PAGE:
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Keeping a Watchful Eye On Aging

Contact Author Charlene DeHaven, M.D., iS Clinical
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Framing the eyes

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The area framing the eyes, the periorbital area, is one of the most expressive and important facial areas.1 It is the first facial area on which another rests their gaze when meeting someone for the first time. The periorbital area is also among the first on the body to show the signs of aging (see Eye Area Anatomy).2 Skin here is thinner than other areas of the body, and blood vessels are near the surface. In addition, exposure to the sun’s rays is high, and protective mechanisms are less robust.

Eye+Area+Anatomy

Findings associated with periorbital aging include dark under-eye circles, “bagging” or loss of elasticity, shadowing in the tear trough, crows’ feet or wrinkling lateral to the eye, and loss of opacity (increased translucency) of the under-eye skin.3 Thus, the periorbital area mandates earlier and more aggressive protection to avoid early aging.

Ethnic Differences in Periorbital Aging

Some notable differences among ethnic groups relate to aging in the periorbital area.4 African Americans often report early drooping of the lateral canthal area compared to others. The lateral canthal area is the line of cartilage support from the inner eyelid rims nearest the temples. When structural integrity of cartilage is lost, the lateral canthal angle narrows causing a “drooping” appearance of the outer eye to give a more aged appearance.5

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Dark under-eye circles are termed periorbital hyperchromia. Some ethnic groups, including Middle Eastern and Indian, are more prone to this. Photodamage and inflammation produce more intense hyperpigmentation in those with darker skin and more melanocytes.6

People of Asian descent tend to develop hyperpigmentation prior to wrinkling as aging occurs. They will be concerned with increasing pigmentation first and with wrinkling in later years compared to Caucasians.

Although the manifestations of periorbital aging seem to differ somewhat among ethnic groups, the common denominator in all groups relates to free radical damage and inflammatory mediators as well as individual response to these factors.7 Loss of collagen resilience related to glycation is also important and increases in the presence of free radical damage.8

Wrinkles and Sagging

Wrinkles are actually scars that result from repeated inflammation and oxidative damage followed by the body’s attempt to heal. Crow’s feet are often the first wrinkles to appear around the eye. Sagging of tissue results in more prominent shadowing in the tear trough areas.9 Loss of elasticity may be addressed by encouraging collagen deposition, decreasing wrinkling and limiting oxidative damage. A number of skin care products address these processes.10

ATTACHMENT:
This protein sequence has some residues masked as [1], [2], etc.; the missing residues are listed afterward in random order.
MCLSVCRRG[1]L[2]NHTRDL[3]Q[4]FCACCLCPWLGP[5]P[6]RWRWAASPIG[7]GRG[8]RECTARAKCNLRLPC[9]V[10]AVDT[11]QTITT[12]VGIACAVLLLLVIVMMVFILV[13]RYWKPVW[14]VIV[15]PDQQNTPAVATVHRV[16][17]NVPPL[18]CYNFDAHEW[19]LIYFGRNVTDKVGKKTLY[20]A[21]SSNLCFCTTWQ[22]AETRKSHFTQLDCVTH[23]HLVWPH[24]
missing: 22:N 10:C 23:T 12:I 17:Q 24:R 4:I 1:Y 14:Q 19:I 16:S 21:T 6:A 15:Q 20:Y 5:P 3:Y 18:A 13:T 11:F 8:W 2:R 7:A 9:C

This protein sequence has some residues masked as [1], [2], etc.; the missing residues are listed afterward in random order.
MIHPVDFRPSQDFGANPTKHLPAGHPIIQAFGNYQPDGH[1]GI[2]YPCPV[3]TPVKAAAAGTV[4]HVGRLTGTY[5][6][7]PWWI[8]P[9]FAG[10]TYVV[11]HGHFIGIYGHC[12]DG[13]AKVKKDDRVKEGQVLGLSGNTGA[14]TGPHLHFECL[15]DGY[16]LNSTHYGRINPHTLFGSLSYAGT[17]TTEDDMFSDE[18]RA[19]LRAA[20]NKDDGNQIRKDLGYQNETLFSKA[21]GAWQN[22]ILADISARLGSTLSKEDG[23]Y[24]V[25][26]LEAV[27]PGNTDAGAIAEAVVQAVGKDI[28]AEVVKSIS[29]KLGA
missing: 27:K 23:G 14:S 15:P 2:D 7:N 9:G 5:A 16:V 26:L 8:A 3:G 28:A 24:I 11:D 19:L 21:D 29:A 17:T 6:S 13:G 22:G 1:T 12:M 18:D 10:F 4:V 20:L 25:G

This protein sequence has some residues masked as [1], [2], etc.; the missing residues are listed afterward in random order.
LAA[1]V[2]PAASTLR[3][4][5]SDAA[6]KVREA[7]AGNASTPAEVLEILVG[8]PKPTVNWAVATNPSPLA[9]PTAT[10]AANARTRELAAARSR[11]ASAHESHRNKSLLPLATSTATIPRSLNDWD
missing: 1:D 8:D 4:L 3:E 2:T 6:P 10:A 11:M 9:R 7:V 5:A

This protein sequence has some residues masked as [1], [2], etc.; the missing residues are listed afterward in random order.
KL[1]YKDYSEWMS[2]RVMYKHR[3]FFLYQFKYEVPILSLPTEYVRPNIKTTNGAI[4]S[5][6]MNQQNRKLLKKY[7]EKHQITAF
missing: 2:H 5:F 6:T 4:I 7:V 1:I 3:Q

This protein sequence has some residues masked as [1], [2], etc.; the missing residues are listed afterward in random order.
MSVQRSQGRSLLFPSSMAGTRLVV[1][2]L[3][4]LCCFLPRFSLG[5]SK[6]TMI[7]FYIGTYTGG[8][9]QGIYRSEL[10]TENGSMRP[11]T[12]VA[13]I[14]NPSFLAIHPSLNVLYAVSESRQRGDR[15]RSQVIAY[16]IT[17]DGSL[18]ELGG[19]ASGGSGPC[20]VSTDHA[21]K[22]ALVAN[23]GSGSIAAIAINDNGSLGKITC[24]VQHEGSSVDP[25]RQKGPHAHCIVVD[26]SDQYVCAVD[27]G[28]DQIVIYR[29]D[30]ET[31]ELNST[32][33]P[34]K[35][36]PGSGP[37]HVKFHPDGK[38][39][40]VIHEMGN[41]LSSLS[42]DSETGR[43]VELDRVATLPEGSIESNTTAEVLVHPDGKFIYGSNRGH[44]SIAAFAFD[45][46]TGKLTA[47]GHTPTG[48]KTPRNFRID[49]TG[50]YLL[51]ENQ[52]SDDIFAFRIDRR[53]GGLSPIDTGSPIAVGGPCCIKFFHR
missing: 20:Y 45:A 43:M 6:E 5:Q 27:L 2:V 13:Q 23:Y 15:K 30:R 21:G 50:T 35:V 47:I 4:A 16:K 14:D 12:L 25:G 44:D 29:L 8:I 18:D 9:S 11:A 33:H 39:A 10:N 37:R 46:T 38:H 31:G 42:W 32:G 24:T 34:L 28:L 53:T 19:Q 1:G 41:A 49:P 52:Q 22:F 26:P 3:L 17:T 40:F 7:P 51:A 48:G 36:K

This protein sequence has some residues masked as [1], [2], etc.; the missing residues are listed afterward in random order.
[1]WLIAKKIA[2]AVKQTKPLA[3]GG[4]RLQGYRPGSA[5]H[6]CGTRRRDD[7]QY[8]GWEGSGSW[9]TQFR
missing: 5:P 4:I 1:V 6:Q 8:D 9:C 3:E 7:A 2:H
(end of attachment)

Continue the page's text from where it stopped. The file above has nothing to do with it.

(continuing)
Peptides have been shown to decrease muscle contraction and decrease the appearance of wrinkles.11 Peptide technology is one of the fastest growing areas of skin care.12 If applied topically, peptides must be a small enough molecular size to penetrate the skin and exhibit activity on the myoneural (muscle-nerve) complex. Topical peptides affect the smaller, superficial muscles rather than the deeper, subdermal muscles of expression targeted by injectable neurotoxins. Neurotoxins such as botulinum toxin are used to paralyze neural transmission and muscle contraction, thereby lessening the appearance of wrinkles.13, 14

Centella asiatica and its active ingredients asiaticoside, asiatic acid and madecassic acid were shown in studies to decrease wrinkling. Centella is a potent wound-healer, and these effects may be antioxidant, anti-inflammatory and DNA-modulating.15

Antioxidant and Sun Protection

Free radical damage or “oxidative stress” is a primary cause of tissue damage and aging in the eye area as well as elsewhere.16 Topical antioxidants are helpful if their quality is high and they are properly formulated for delivery to their site of action within the skin. Vitamins and pro-vitamins can be encapsulated within liposomes to provide a delivery system for the actives to support healthy metabolism.17

Solar exposure bombards the skin with photons, small energy packets from the sun that are themselves free radicals. Sunscreens are essential for photoprotection in the vulnerable periorbital region as elsewhere. Inflammation results from free radical damage and causes even more damage and inflammatory change.18

Apoptosis is a process of programmed cell death in which damaged cells are eliminated. Encouraging the death of damaged cells through apoptosis acts on important checkpoints for the synthesis of new cells. This can either delay cellular development until DNA repair occurs and the cell is made functional again or can facilitate the death of a cell too damaged to be repaired. Apoptosis is important during any type of cellular damage but is especially so in photodamage. When sunburn from UVB damage occurs, the damaged cells termed “sunburn cells” are actually cells experiencing apoptotic death. Many topical antioxidants assist with normal helpful processes of apoptosis to encourage healing and repair.

Puffiness and Dark Circles

Puffiness and swelling are common issues in the periorbital area. These relate to inflammation and leaking of fluid from small blood vessels into the surrounding tissue. In younger clients, swelling may occur only with allergic reactions or irritation and then resolve. If these processes repeat over and over, chronic puffiness results. Wound healing and anti-inflammatory skin care ingredients are helpful.19